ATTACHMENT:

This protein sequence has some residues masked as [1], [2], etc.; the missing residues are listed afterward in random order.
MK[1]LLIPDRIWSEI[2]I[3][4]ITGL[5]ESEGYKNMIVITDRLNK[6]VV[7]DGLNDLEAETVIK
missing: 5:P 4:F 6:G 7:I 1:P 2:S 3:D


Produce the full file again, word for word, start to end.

This protein sequence has some residues masked as [1], [2], etc.; the missing residues are listed afterward in random order.
MK[1]LLIPDRIWSEI[2]I[3][4]ITGL[5]ESEGYKNMIVITDRLNK[6]VV[7]DGLNDLEAETVIK
missing: 5:P 4:F 6:G 7:I 1:P 2:S 3:D